Stream songs from Here’s To Taking It Easy:
[wpaudio url=”http://www.americansongwriter.com/wp-content/uploads/2010/06/01-Its-Hard-to-Be-Humble-When-Youre-From-Alabama-1.mp3″ text=”Phosphorescent – It’s Hard to Be Humble (When You’re From Alabama)” dl=”0″]
[wpaudio url=”http://www.americansongwriter.com/wp-content/uploads/2010/06/04-The-Mermaid-Parade-1.mp3″ text=”Phosphorescent – The Mermaid Parade” dl=”0″]
“If there was a mission statement in Phosphorescent, it would be to follow whatever these songs are becoming on any given day,” says Matthew Houck at Nashville’s Ryman Auditorium at the tail end of a long run of shows.
For the most part, Phosphorescent has served as a mouthpiece for Houck and, almost as a rule, they’ve been evolving for the better part of a decade. Where for the average band a change of sound could mean a severe crippling, it’s the accepted norm for Phosphorescent. But for having such a penchant for the oft-unheard musings of the South, the band’s latest incarnation produces by far its most direct musical sound. If Pride, their 2007 breakout and the sharpest culmination of their former selves, had a rotating door of contributors to realize Houck’s autonomous vision, and To Willie—a tasteful covers record that explored the various modes and moods of Willie Nelson—took in a stray road band to authenticate that signature Nashville sound, their latest, Here’s to Taking It Easy, fully adopts that band for an entirely fresh take on the Phosphorescent brand.
At times, Phosphorescent tend to the brittle undergrowth of southern music. A cross-pollination of outlaw country and druggy neo-folk, their sound offers a delicate melange of quasi-Americana, belonging to the sun-starved footpaths their influences only peered at and stopped short of. Other times, like last year’s To Willie, the band hits the open road and freely acknowledges those influences without looking back. What were once cerebral soundscapes meandering through a narcotic haze are revamped into a virtual Outlaw’s digest of love-lost ballads and raucous, whiskey-driven salutes to postponed sobriety.
“This is definitely not the sort of record where you end up thinking about how this person holed themselves up to make it,” explains Houck. “I think Here’s to Taking It Easy, title and everything, was specifically an acknowledgment of those ‘easy’ records I love with all my heart. Like a lot of Rolling Stones and ‘70s Dylan, where it sounds like they’re just doing it and that’s it…but it’s really a monster. It’s massive.”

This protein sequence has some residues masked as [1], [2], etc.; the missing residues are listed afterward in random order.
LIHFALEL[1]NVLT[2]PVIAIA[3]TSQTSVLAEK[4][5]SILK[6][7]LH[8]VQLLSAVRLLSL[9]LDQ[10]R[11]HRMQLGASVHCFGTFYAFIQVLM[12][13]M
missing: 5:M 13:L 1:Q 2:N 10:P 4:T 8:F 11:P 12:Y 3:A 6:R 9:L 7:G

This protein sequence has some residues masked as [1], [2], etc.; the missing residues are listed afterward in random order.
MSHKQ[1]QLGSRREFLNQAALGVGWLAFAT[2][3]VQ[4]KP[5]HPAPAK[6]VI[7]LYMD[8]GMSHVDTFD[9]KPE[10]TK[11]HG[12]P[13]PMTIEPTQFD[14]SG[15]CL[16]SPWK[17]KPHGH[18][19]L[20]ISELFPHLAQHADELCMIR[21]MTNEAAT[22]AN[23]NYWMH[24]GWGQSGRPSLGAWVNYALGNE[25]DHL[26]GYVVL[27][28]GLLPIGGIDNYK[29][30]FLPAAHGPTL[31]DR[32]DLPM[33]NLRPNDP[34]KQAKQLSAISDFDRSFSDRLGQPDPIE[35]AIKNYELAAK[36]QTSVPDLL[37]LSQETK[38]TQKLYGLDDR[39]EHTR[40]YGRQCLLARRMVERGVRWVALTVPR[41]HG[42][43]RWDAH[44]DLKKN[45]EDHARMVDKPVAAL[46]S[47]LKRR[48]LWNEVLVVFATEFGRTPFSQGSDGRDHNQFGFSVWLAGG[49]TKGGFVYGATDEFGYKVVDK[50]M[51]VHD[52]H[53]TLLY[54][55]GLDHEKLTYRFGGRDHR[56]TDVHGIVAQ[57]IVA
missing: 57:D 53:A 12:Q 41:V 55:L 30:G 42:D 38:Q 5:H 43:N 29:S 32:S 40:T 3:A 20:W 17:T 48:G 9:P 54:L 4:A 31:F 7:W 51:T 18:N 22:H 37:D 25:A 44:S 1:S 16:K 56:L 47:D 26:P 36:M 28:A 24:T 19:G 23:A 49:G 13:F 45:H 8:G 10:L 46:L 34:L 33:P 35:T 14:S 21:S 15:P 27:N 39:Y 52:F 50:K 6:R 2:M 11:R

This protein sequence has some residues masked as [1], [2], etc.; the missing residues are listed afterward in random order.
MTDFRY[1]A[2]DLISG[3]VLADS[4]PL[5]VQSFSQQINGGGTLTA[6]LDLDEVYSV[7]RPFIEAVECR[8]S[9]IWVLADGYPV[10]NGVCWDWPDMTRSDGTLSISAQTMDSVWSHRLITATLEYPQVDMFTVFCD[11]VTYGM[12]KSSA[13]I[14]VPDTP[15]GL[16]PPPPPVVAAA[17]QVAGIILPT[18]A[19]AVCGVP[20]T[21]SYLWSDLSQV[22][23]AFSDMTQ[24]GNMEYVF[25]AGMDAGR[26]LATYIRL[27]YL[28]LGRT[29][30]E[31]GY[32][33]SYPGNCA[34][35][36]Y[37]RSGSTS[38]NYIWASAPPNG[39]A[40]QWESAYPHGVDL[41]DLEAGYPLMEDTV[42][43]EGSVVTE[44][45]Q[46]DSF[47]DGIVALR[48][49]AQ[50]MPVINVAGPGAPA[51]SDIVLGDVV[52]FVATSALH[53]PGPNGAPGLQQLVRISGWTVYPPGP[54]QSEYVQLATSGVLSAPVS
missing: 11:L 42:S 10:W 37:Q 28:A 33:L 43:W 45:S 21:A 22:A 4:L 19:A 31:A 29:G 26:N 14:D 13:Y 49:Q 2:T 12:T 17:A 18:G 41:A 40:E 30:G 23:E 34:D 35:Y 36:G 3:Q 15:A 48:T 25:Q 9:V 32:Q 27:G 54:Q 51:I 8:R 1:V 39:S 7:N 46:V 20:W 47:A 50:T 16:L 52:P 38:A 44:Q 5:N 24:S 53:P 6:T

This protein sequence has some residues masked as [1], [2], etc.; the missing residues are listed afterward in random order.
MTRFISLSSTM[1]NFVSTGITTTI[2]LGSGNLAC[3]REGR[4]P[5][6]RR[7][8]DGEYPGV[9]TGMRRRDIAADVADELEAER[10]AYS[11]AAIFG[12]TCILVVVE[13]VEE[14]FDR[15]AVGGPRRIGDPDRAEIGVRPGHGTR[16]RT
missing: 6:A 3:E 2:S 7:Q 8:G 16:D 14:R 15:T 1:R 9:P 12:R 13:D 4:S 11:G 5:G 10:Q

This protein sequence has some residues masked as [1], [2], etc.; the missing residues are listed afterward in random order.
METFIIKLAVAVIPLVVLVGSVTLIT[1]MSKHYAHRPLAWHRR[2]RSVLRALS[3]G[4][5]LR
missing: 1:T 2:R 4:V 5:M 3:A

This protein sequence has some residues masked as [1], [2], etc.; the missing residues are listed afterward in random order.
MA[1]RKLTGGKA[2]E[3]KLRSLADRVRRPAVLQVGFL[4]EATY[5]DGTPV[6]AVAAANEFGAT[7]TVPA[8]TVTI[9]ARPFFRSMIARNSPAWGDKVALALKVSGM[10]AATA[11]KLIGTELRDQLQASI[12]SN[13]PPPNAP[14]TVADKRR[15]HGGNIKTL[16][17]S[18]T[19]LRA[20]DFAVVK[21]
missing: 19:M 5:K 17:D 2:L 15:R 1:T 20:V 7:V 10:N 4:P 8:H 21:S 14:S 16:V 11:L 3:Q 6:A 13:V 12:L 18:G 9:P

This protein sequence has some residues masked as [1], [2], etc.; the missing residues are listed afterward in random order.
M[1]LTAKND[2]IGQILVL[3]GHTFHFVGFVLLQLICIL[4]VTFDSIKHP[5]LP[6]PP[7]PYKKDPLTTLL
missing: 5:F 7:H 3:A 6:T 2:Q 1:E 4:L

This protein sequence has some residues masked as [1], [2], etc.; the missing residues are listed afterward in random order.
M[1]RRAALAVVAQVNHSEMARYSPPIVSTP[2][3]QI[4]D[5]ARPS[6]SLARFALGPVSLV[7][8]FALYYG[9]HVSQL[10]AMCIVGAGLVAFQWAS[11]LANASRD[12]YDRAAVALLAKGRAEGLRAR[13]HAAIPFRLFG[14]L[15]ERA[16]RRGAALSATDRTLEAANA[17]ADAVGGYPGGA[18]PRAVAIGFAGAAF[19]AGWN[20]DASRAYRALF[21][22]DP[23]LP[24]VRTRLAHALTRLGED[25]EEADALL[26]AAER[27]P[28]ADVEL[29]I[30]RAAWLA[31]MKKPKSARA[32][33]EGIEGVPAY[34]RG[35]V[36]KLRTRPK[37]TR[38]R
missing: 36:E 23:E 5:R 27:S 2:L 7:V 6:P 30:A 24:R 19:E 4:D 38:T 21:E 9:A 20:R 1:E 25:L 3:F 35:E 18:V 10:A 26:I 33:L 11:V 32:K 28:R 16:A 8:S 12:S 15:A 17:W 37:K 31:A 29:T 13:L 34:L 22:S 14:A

In the same way the Stones took Delta blues and transformed it into off-the-cuff swamp rock for Exile on Main Street, or how Rumours bent Fleetwood Mac’s digestible soft rock toward confessional singer-songwriter-isms, Here’s to Taking It Easy could be described as Phosphorescent’s take on themselves as a six-piece touring band.
The current roster includes Jesse Anderson Ainslie behind Houck on guitar; Scott Stapleton manning the keys; Jeff Bailey and Chris Marine keeping rhythm with bass and drums; and Ricky Ray Jackson lending a saccharine haze to the songs on pedal steel. That lineup tends to express itself most obviously in laidback country-rock reminiscent of Crazy Horse’s prime—music better blaring out your car stereo on a night drive than blocked off to the world in headphones, as was once proper for the band.
Opener “It’s Hard To Be Humble (When You’re From Alabama)” recalls the drowsy horn interludes of 2005’s Aw Come Aw Wry and puts a thick coat of “Rocks Off” sheen on them. A distant toast to Houck’s home state, the song kicks off with a complaint: “All these cities, ain’t they all starting to look all the same,” cooking up his own rendition of the traditional world-weary road song. Only now that Phosphorescent has taken to such a traditional turn, Houck hardly seems worn thin, despite having been on the road and mostly under the radar since debuting in 2003, and having more than earned the right to gripe a little. If anything, the song’s buoyancy and blasting brass point to the fact that Phosphorescent are just glad to be along for the ride, even if it seems never-ending and always farther from home. It wouldn’t be a stretch to say that Houck and the band even relish a shared grumble, knowing that they’d take another blistering tour in a heartbeat.